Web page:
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Vassilakis, P.N. (2000b).  Auditory roughness estimation of complex spectra.  Proceedings of the 6th ICMPC.  C. Woods, G. Luck, R. Brochard, F. Seddon, and J. A. Sloboda, editors (CD-ROM).  Keele, England: Keele University.


Background: During the last thirty years, a number of models quantifying auditory roughness have been proposed and have been employed in a series of studies, demonstrating a relatively low degree of predictive power. Correct estimation of the degree of sensory dissonance (roughness) of a pair of sines is an important step towards quantifying inharmonicity and needs to be re-addressed.
Aim: This study demonstrates that all existing models estimating sensory dissonance of complex tones have underestimated the contribution of the relative amplitude values of the sines involved, while overestimating the contribution of their absolute amplitude values. Additionally, it is shown that inappropriate implementation of amplitude modulation (AM) depth to control the variation of a signal’s amplitude has further misguided the experimental examination of the above mentioned contributions.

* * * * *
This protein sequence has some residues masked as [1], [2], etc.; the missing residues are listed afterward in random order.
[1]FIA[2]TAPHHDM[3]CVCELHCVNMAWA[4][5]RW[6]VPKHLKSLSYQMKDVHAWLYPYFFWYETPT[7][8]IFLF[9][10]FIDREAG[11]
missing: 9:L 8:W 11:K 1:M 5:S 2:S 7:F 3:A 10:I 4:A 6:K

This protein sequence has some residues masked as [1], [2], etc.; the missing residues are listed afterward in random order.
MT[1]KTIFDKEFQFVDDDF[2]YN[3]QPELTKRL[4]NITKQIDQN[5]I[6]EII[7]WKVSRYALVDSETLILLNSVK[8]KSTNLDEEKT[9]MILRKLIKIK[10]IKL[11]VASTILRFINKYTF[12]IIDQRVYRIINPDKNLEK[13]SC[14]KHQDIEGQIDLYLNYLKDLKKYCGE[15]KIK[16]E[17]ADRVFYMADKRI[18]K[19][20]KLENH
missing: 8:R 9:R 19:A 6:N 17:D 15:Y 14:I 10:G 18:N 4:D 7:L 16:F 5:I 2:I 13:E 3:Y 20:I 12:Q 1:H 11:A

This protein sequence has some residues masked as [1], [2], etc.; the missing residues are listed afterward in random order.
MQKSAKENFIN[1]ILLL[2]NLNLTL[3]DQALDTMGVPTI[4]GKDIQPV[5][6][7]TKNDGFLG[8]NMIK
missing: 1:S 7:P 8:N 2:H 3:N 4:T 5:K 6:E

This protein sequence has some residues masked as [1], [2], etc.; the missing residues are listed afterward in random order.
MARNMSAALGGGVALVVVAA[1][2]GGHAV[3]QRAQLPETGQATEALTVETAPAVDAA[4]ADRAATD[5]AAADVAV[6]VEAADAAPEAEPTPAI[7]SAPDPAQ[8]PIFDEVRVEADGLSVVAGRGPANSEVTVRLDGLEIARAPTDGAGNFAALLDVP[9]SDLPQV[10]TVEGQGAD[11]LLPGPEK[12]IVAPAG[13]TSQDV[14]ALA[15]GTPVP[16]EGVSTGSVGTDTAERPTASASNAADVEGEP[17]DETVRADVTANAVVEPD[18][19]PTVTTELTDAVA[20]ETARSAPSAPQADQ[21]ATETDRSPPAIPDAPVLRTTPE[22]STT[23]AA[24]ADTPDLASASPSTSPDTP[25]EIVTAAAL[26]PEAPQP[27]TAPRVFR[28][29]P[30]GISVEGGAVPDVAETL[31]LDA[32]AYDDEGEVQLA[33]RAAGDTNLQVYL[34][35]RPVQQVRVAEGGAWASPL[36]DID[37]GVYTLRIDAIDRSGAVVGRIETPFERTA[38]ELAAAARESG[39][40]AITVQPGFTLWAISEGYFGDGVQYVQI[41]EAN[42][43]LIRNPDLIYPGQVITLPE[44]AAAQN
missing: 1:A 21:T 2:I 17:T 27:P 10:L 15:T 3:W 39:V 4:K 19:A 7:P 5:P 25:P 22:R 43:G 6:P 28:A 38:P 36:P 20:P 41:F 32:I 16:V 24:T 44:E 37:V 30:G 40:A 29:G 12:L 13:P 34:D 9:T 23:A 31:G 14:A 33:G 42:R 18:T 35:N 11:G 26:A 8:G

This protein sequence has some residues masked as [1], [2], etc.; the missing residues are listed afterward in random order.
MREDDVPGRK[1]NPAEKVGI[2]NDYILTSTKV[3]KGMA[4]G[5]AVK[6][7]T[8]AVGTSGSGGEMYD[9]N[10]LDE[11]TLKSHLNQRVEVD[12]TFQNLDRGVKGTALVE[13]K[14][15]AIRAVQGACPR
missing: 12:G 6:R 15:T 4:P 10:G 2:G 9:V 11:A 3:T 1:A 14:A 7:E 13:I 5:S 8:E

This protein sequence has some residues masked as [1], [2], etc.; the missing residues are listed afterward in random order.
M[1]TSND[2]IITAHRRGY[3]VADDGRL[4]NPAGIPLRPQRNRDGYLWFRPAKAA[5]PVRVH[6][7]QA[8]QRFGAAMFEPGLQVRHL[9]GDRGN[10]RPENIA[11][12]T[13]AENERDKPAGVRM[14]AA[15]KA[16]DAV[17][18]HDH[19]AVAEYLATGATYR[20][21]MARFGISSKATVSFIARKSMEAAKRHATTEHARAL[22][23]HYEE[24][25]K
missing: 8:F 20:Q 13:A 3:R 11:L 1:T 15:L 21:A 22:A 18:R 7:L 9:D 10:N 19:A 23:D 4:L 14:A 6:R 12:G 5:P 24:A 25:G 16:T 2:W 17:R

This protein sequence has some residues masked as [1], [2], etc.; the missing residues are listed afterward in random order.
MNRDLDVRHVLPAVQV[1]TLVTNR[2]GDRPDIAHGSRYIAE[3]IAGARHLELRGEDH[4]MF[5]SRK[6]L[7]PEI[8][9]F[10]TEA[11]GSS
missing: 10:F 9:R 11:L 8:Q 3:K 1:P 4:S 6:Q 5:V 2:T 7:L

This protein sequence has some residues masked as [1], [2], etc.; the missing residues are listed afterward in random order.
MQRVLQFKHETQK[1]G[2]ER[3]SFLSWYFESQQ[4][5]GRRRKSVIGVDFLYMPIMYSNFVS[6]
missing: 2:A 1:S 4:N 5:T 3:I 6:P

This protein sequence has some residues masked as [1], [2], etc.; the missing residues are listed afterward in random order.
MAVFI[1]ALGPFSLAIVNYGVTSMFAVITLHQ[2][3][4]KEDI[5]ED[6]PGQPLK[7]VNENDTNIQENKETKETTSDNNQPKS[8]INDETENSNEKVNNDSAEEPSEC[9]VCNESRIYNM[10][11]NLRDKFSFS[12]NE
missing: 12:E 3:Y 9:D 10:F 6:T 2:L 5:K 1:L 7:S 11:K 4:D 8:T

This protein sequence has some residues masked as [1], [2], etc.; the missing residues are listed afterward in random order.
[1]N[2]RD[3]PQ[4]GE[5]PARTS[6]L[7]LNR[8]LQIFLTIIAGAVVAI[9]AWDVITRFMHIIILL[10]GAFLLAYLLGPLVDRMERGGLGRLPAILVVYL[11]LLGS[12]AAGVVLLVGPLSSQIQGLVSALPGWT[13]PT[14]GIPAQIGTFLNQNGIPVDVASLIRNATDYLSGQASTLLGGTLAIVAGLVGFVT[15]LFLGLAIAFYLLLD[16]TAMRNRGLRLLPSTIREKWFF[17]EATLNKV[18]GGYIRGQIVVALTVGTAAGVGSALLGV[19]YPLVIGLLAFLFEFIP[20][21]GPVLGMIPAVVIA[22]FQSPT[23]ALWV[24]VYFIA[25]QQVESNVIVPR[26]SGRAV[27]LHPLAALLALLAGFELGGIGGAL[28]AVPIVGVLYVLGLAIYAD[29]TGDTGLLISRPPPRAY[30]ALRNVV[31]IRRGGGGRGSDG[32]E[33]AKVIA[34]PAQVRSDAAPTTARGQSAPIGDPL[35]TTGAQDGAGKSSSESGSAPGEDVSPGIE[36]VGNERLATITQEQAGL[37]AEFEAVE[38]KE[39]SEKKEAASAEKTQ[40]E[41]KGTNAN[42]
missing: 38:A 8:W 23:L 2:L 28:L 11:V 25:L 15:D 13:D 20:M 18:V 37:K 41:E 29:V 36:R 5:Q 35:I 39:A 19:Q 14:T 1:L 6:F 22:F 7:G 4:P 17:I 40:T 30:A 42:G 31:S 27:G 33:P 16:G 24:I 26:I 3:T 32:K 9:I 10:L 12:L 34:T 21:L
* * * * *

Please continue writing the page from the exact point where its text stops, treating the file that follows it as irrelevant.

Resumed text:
Main contribution: Whenever AM depth values are used as a measure of the degree of a signal’s amplitude-variations, AM implementation produces an error reflecting the nonlinear relationship between presumed and applied amplitude variations. To apply an intended degree of amplitude variation, an adjusted coefficient has to be inserted in the usual AM implementation equation, modifying the coefficient that estimates the nature and degree of contribution of amplitude to sensory dissonance. An adjusted ‘roughness’ model that is in agreement with existing roughness-estimation data is introduced and its implications to dissonance studies are discussed.
Implications: The proposed AM-implementation adjustment has implications to all studies correlating changes in the degree of amplitude variation with changes in some perceptual measurement. In general, all psychometric functions based on the miscalculation of amplitude variation have been distorted proportionally to the identified error. If and how this distortion influenced the interpretation of the provided functions will vary according to the importance attributed by each study to each specific function’s shape. Careful examination and (if necessary) reinterpretation of research results is required in order to evaluate the significance the proposed adjustment may have to the tone-perception models these studies inform.